HIDE AND SLEEK
A holiday house on the Fijian Coral Coast is the ideal place for a thorough rest, says Susan Kurosawa
THE first day is spent considering increasingly fascinating places to lie down. By the second day, favourite spots have been bagged: on the Balinese-style day bed by the plunge pool and, in the garden, recliner chairs by the main infinity-edge pool with its filtered views through feathery tamarind trees to the ocean.
Waves constantly break on the reef and this susurration provides the soundtrack for a stay at Myola Plantation’s self-contained villa on the Fijian Coral Coast. This location — off the Queens Road, about 45 minutes from Nadi airport and towards the capital, Suva — is nicely hidden yet close to the sizeable town of Sigatoka, with its markets, jetboat river tours and some good Indian restaurants.
Not that eating out proves to be a distraction, as we soon discover. Stay at Myola and forget about lifting as much as a finger, let alone working out how to use the gas range or toaster. The tariff is inclusive of all meals but what the glossy promotional material can’t capture is the level of care and service that comes with Sheila’s delicious curries and Sala’s lamb roasts and tropical fruit platters the size of racing carnival hats.
Karen and Ian Hoskison opened Myola in 2005. Karen says she found the vacant site after a tip-off from her son in 2002 and it was a case of hacking through overgrown trees and vines to get to the clifftop and fabulous views beyond. Karen, a third-generation Fijian, lived on site through the long clearing and construction process while Ian, a Britishborn marine salvage expert, worked in Australia and the Pacific.
Two residences were built: the main house and the nearby two-suite guest villa, a main pool for each and a pair of plunge pools for the villa, plus an orchard of limes and lemons planted in orderly rows. These citrus trees are now so abundant and thriving that fruit is sold to the nearby Shangri-La Fijian Resort. Myola’s guests are served such treats as ice-cream made from the estate’s limes and spinach tossed in tangy lemon butter.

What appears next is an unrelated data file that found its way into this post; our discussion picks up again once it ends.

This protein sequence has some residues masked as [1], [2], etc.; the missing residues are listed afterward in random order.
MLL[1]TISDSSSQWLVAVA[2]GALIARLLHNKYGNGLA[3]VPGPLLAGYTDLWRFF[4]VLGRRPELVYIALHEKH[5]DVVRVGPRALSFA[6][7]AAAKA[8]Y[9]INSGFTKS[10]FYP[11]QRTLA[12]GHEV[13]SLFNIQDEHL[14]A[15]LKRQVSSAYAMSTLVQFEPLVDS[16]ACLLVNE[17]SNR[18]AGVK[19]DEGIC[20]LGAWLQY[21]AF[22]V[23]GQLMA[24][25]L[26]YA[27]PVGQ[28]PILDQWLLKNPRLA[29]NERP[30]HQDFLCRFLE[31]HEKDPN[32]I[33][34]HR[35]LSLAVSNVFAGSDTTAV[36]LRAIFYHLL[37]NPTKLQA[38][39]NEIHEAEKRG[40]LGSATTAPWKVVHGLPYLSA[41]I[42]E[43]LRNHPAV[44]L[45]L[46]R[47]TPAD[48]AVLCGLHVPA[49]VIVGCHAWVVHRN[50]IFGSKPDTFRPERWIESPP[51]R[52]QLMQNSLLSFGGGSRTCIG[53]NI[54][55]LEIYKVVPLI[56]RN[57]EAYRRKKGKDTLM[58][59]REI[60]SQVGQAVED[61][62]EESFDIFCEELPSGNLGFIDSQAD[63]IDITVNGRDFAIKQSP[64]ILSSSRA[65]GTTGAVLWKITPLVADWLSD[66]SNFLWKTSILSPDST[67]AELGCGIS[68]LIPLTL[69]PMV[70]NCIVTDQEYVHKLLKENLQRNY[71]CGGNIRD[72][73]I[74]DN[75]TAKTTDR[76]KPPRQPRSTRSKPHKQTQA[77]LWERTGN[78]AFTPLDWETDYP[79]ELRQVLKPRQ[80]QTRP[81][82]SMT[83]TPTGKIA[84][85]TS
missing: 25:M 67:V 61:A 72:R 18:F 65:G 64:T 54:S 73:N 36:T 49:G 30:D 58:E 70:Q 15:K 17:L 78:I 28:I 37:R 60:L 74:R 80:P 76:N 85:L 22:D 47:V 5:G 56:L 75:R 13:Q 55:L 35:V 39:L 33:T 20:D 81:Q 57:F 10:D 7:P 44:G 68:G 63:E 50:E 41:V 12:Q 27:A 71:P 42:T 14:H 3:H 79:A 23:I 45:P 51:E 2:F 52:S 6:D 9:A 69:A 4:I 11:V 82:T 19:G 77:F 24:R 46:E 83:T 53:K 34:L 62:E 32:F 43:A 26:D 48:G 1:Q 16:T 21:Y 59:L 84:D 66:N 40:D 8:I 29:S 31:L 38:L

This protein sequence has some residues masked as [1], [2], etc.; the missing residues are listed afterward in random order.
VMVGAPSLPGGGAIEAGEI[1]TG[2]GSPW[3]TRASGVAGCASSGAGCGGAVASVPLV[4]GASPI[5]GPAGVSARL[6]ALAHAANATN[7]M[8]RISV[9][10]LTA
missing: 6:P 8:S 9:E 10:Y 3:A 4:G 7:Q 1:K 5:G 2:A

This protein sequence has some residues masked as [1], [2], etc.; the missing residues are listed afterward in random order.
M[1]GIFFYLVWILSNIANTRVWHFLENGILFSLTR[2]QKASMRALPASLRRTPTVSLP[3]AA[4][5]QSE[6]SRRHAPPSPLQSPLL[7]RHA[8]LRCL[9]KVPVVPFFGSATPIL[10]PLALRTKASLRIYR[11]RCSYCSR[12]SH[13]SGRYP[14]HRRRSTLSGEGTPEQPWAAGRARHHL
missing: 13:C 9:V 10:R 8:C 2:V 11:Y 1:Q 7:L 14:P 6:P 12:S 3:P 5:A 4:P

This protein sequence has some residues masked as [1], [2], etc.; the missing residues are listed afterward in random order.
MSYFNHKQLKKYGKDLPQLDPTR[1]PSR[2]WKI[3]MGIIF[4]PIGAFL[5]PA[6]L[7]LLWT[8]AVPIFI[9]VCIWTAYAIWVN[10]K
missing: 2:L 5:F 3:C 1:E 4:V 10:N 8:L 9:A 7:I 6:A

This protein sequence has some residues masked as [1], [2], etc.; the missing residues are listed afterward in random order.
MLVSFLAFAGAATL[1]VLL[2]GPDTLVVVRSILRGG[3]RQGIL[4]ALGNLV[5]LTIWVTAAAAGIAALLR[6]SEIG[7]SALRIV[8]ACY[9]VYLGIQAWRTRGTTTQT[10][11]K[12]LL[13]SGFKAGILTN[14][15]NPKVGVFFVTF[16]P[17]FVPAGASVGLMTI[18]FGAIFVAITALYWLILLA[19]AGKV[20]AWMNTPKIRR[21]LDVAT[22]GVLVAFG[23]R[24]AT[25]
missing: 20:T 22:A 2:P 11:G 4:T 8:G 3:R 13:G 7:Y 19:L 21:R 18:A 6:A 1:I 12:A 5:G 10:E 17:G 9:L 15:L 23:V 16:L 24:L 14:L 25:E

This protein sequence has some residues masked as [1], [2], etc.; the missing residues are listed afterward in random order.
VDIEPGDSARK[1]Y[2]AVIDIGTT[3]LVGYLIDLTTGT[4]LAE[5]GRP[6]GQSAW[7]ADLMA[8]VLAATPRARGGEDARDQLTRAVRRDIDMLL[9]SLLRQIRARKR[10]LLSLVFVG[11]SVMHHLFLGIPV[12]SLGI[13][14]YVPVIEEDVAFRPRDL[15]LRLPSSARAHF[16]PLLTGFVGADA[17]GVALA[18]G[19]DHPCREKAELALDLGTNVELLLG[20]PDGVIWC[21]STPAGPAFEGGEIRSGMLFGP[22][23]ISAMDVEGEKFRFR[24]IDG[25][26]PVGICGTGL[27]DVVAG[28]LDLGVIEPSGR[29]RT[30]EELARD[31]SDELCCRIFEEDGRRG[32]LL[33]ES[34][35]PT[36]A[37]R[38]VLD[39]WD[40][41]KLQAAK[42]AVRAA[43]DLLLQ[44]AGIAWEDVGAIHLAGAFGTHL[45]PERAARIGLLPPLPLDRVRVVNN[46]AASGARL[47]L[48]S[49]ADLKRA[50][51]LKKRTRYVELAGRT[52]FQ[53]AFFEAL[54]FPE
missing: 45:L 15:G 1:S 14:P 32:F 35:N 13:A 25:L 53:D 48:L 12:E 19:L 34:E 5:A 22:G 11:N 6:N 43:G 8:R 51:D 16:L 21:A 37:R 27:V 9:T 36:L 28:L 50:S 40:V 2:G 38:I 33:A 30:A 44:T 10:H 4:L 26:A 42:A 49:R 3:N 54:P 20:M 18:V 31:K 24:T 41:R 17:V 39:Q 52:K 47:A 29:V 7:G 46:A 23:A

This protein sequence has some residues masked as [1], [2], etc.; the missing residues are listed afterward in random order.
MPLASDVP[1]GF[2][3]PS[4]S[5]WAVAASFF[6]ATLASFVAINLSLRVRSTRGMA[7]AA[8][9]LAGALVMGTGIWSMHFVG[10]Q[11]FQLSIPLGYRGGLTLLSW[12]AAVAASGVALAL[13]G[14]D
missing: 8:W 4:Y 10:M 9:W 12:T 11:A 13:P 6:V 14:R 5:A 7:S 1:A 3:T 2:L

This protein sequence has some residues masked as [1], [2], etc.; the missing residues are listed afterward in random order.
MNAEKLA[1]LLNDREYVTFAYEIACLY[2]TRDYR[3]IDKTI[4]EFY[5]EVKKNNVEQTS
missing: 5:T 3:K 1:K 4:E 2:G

The plantation is lush, threaded with vines and set well back from the road. A roundabout near the main gate is a botanical astonishment: rows of plants winding in a circular formation that could be passed off as an installation in a posh gallery. In front of the villa, terraced plantings spill down the cliffside and tiny yellow butterflies flit about ginger bushes and papaya trees heavy with fruit.
Karen has furnished the villa in a vein similar to the main house: it’s a mix of Asian and local style, what could be dubbed a Fijinesian hybrid of Javanese teak doors and giant four-poster beds, Balinese artefacts, local artwork, Chinese cabinets, and silk curtains and cushions. With cool marble floors, high vaulted ceilings and pale colour scheme, the feel is very contemporary, with everything angled towards lofty views of the sea.